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State v. Vasquez

February 11, 2010


On appeal from the Superior Court of New Jersey, Law Division, Camden County, Indictment No. 06-04-1260.

Per curiam.


Submitted January 25, 2010

Before Judges Rodríguez and Reisner.

A jury convicted defendant of: third degree possession of a controlled dangerous substance (CDS) in a school zone with intent to distribute, N.J.S.A. 2C:35-7; third degree CDS possession with intent to distribute, N.J.S.A. 2C:35-5a(1); possession of CDS, N.J.S.A. 2C:35-10a(1); and both disorderly persons and fourth degree resisting arrest offenses, N.J.S.A. 2C:29-2a(1) and -2a(2). He was acquitted of third degree resisting arrest. Defendant was sentenced to an extended term of nine years with a four-year parole bar on the merged CDS offenses, and a consecutive four year sentence on the merged resisting arrest offenses. He appeals from the conviction and the sentence. We affirm the conviction but remand for resentencing.


These are the most pertinent facts drawn from the suppression motion. According to Officer Seybert of the Camden Police Department, he was patrolling an area known for "high crime, high violence, [and] open-air drug trafficking," when he saw defendant loitering aimlessly on his bicycle. Defendant was "[j]ust pedaling all around in the area loitering . . . No sense of direction." He observed a vehicle approach defendant and saw him talking to the occupants from the passenger side. Seybert then saw defendant reach into his pocket and, based on his extensive narcotics enforcement experience, believed defendant was "getting ready to make a hand-to-hand transaction" with the occupants of the vehicle.

However, before the transaction was completed, "an area resident . . . yelled, five-oh, which is street terminology for police are in the area. And [defendant] began to pedal off at a high rate of speed" away from Seybert. The police chased him in vehicles and on foot, identifying themselves and shouting at him to stop. As he pursued defendant on foot, Seybert saw him discard a brown paper bag in an alley. After defendant's bicycle struck a police car and defendant fell off and was apprehended, Seybert retrieved the paper bag, which contained fourteen bags of heroin.

In denying the suppression motion, the judge found Seybert to be "credible and believable," and aware of the "high-crime" and "high drug volume" nature of the area based on his knowledge and experience. The judge made the following additional factual findings: Seybert observed a "Hispanic male on a mountain bike with no sense of direction." The male approached a white car, had a conversation, and "appeared to reach into his pocket." The judge found Seybert's intuition, based on defendant initiating a hand-to-hand transaction by reaching into his pocket, to be "mere conjecture. . . . [I]f everything stopped at that point in time, it may be different, either under [State v. Hickman, 335 N.J. Super. 623 (App. Div. 2000)], or under a Terry stop, but it didn't." (citing Terry v. Ohio, 392 U.S. 1, 88 S.Ct. 1868, 20 L.Ed. 2d 889 (1968)).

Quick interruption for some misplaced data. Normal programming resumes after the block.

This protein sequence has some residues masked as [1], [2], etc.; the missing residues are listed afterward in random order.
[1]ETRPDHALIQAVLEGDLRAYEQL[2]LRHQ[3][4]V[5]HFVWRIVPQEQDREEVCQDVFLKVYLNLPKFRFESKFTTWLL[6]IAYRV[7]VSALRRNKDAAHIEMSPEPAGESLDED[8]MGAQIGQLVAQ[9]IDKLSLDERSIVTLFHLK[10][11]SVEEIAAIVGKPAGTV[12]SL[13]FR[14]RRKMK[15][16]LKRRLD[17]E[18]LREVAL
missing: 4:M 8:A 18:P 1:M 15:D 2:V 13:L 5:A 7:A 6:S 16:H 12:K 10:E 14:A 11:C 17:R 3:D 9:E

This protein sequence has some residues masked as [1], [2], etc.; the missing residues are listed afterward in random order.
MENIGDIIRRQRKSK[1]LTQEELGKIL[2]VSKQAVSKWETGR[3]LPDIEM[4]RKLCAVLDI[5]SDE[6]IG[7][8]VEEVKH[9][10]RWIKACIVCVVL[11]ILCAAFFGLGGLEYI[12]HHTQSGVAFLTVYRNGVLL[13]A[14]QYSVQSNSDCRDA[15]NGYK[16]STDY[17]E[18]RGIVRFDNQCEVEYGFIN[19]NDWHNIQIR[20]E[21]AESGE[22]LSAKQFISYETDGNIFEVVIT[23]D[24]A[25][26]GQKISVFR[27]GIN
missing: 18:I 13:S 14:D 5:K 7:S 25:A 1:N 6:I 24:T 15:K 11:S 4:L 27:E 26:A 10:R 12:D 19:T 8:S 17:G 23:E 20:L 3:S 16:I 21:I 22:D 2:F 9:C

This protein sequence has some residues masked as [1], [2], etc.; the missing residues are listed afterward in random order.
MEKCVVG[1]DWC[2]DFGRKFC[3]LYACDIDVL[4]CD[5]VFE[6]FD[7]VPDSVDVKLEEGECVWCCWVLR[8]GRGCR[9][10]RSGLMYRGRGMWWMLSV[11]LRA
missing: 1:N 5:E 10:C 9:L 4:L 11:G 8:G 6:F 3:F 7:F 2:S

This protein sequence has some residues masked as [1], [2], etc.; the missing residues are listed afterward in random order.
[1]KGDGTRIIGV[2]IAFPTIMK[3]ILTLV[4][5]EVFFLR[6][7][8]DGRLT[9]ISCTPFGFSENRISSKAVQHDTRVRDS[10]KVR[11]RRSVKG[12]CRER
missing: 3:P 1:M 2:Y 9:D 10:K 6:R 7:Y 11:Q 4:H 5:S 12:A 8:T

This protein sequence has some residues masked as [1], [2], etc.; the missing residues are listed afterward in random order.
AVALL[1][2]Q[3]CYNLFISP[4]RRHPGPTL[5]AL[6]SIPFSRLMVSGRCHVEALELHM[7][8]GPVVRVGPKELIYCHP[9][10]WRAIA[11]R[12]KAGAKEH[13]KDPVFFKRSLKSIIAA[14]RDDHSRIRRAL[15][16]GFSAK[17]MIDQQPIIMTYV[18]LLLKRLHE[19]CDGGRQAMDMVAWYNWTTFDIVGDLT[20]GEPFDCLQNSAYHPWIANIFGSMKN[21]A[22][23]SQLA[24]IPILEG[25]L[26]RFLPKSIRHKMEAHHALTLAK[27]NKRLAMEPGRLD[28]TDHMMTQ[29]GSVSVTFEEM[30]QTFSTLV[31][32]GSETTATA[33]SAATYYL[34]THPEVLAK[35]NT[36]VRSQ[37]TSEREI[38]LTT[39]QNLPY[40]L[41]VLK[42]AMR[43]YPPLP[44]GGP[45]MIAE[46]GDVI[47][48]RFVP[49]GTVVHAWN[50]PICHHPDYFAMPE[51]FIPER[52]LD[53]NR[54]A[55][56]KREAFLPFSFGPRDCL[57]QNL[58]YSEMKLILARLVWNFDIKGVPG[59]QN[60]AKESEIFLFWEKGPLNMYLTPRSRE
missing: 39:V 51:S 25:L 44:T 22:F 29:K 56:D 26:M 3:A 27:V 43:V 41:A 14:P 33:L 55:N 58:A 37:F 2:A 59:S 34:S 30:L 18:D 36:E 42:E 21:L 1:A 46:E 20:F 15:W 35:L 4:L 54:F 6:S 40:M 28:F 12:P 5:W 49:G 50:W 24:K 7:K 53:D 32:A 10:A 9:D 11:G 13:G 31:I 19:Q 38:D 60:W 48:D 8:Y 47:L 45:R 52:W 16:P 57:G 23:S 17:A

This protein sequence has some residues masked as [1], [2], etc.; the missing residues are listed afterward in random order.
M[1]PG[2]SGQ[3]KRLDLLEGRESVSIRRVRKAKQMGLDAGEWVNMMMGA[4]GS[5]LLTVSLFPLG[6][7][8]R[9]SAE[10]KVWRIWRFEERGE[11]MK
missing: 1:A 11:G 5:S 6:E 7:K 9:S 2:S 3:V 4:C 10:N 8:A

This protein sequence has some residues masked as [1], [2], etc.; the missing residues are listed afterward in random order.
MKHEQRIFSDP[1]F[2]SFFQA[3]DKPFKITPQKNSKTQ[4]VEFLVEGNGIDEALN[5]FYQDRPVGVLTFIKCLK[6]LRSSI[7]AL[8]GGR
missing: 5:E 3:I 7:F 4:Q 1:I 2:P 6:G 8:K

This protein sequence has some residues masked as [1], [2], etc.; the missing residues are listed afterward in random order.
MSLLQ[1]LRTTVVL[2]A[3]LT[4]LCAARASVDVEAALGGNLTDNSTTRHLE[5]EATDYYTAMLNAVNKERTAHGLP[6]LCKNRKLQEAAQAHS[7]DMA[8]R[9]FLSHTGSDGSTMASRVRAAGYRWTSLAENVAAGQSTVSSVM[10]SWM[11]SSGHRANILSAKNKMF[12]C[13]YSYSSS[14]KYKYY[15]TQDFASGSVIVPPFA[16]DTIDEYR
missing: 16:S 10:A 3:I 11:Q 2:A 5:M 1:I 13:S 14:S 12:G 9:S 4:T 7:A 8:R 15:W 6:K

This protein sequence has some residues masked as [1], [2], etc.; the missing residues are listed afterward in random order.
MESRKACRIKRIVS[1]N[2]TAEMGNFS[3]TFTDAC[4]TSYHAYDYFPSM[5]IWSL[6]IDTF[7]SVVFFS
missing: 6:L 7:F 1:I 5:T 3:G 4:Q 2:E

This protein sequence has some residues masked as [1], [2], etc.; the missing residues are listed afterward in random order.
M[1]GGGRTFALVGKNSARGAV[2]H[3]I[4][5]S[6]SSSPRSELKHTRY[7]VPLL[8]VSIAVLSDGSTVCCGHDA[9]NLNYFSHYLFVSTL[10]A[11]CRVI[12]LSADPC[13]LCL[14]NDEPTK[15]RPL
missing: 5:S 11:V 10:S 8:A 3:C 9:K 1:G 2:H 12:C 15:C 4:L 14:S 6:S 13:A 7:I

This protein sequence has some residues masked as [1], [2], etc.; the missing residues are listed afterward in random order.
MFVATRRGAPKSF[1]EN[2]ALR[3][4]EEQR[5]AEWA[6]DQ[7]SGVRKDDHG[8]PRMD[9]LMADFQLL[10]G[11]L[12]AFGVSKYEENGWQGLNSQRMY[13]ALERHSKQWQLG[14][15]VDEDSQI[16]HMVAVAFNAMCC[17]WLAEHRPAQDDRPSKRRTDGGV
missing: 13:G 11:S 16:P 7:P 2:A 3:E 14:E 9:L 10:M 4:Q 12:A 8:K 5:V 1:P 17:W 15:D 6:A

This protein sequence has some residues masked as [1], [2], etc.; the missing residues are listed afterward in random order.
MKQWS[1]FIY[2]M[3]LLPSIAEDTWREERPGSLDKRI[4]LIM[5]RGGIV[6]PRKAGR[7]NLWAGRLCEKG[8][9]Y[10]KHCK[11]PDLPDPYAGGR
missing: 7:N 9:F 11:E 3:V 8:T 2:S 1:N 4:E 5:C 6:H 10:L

However, the judge considered the following additional circumstances relevant:

I find as a fact somebody did yell, five-oh, and that changes things. It changes things by raising the fact of what happened thereafter. What happened thereafter is certainly the fact that Mr. Vasquez left the area, there was a pursuit, there was I find as a fact an abandonment of a brown bag and he was ultimately arrested.

And I also find from the credible testimony that [because] of the distance and the short duration after the apprehension that he returned and the bag contained - the brown bag contained 14 bags of heroin, and upon . . . Mr. Vasquez's arrest, there was $60 in cash on him.

The judge found that under the totality of those circumstances, the police were justified in pursuing and arresting defendant. He also concluded that the seizure of the bag of drugs was justified, citing State v. Stott, 171 N.J. 343, 359 (2002), and State v. Farinich, 179 N.J. Super. 1, 5-7 (App. Div. 1981), aff'd o.b., 89 N.J. 378 (1982). The judge concluded that defendant abandoned the drugs, and that "there certainly was unequivocally probable cause to arrest him." At the trial, Seybert gave essentially the same testimony as he did at the suppression hearing. On cross-examination, defense counsel asked Seybert to confirm that "a lot of drug dealing [was] going on in this area" and that it would not be unusual for a drug dealer to store drugs in a trash-strewn ...

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